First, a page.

This case will decide if a fundamental right to privacy is guaranteed under the Constitution of India.
In 2012, a number of petitions led by Justice K S Puttaswamy, a retired judge of the High Court, were filed in the Supreme Court, challenging the constitutional validity of the Adhaar scheme introduced by the UPA Government. On 11th August, 2015, a Bench of three judges passed an order that a Bench of appropriate strength must examine the correctness of the decisions in M P Sharma v Satish Chandra, District Magistrate, Delhi (1954) SCR 1077 rendered by a Bench of eight judges and Kharak Singh v State of Uttar Pradesh (1964) 1 SCR 332 rendered by a Bench of six judges, and decide whether we have a fundamental right to privacy.
This matter was first placed before a 5 Judge bench headed by the Chief Justice, which referred the matter to a 9 Judge bench on 18th July, 2017. The bench comprised of Chief Justice Khehar and Justices Jasti Chelameshwar, S.A. Bobde, DY Chandrachud, Abdul Nazeer, Nariman, R.K. Agarwal, Abhay Manohar Sapre, and Sanjay Kishan Kaul. Arguments began on 19th July 2017 and concluded on 2nd August 2017.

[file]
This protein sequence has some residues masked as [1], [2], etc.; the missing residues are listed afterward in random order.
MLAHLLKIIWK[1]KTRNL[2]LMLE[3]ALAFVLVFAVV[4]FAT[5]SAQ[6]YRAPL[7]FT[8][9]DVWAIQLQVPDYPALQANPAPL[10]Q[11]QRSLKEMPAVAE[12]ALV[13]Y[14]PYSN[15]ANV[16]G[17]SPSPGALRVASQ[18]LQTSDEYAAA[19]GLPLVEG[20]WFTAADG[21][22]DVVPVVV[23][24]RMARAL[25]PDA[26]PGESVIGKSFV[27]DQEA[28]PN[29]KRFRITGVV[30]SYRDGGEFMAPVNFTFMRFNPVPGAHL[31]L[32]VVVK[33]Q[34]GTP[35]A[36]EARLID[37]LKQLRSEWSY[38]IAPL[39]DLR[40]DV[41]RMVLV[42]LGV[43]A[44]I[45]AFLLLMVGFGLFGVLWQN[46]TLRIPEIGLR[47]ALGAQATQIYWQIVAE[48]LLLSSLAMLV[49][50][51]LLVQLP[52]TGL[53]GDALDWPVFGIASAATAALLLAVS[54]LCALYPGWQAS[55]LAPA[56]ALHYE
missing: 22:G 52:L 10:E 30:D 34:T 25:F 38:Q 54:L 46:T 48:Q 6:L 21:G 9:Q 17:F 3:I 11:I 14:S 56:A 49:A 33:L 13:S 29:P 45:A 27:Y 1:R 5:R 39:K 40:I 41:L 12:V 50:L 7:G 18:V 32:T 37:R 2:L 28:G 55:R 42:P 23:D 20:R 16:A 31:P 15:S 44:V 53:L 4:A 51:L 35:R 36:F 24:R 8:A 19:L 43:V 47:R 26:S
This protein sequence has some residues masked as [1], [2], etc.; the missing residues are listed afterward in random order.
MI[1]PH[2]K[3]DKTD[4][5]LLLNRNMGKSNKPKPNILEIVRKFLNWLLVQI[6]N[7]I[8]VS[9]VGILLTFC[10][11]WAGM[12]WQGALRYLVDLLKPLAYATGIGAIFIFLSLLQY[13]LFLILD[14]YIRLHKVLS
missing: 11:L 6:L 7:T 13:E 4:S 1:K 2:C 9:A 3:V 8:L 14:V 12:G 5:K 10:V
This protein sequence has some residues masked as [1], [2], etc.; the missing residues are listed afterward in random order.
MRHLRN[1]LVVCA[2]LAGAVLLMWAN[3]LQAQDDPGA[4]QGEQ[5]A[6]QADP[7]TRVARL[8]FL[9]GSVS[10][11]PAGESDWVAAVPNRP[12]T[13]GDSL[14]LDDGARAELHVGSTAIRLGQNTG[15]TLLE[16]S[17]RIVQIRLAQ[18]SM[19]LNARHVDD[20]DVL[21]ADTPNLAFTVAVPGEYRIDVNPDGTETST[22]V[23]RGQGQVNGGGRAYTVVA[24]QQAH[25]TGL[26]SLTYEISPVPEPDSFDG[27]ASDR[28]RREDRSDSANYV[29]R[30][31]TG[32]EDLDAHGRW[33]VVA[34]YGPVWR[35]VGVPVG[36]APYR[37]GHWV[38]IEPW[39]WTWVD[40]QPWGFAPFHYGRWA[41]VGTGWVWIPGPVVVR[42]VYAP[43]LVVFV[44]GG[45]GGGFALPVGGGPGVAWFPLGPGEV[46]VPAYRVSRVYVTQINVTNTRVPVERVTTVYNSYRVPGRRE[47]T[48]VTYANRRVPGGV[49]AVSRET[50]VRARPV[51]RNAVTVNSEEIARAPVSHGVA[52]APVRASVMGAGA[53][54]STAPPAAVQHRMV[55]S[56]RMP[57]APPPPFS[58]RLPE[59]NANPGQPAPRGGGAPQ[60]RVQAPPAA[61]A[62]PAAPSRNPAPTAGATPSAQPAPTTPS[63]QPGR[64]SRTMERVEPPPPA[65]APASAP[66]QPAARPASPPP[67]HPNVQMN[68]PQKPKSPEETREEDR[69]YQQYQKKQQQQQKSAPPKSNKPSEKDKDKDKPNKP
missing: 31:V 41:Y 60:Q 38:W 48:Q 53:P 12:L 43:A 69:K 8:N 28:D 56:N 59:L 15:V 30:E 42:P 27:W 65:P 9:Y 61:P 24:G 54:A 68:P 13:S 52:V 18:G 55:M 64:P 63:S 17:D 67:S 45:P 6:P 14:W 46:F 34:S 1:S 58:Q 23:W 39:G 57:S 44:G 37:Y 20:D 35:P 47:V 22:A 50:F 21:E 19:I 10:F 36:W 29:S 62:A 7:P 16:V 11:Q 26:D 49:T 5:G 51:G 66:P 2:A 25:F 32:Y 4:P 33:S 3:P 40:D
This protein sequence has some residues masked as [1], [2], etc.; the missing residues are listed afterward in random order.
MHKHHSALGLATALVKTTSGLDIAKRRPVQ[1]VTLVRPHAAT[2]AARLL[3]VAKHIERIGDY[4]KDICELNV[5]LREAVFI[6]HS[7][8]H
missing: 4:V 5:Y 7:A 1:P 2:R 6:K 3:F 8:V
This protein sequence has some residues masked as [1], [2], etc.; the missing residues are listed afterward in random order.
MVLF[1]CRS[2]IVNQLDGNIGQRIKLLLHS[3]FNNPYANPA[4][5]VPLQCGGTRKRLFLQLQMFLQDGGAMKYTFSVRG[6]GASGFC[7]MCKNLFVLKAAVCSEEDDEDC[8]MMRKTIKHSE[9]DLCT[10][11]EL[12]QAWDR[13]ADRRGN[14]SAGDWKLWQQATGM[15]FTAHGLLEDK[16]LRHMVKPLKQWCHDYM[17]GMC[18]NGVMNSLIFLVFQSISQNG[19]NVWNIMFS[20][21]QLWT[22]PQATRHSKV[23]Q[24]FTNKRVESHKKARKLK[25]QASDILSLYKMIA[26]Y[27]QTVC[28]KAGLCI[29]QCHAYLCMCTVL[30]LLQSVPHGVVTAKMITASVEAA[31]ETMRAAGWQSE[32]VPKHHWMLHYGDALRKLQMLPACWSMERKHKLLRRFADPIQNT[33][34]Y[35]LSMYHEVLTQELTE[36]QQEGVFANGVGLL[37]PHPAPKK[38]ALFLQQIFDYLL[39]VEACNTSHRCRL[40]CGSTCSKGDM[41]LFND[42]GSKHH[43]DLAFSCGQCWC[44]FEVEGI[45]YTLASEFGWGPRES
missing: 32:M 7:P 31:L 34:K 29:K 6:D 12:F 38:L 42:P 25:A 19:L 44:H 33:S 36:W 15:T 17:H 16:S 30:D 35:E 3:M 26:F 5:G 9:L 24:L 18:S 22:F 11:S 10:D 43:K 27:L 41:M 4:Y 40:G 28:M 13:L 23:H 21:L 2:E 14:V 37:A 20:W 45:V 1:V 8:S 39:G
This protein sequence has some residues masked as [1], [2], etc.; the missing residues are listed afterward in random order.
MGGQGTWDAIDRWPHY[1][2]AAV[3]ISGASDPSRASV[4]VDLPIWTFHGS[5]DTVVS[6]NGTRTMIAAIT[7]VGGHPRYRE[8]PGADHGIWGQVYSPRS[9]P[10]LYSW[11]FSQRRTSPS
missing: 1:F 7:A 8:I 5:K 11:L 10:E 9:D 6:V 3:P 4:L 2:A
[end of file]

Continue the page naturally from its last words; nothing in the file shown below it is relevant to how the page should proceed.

In a historic decision delivered on 24th August 2017, the Bench unanimously recognised a fundamental right to privacy of every individual guaranteed by the Constitution, within Article 21 in particular and Part III on the whole. The decisions in M.P. Sharma and Kharak Singh stand overruled.
The decision is believed to have repercussions on previous decisions of the Court, particularly the controversial decision in Naz Foundation.
Submissions by Mr. Gopal Subramaniam
Submissions by Mr. Arvind Datar, appearing for one of the Petitioners
Submissions by Mr. Shyam Divan, appearing for one of the Petitioners
Supplementary submissions by Mr. Shyam Divan, appearing for one of the Petitioners
Short note of Submission by Mr. Shyam Divan
Note of submissions by Mr. Anand Grover, appearing for one of the Petitioners
Note of Submissions by Ms. Meenakshi Arora
We would like to thank Ms. Nidhi Khanna for providing us with documents.
Judgement delivered. Fundamental Right to privacy upheld.
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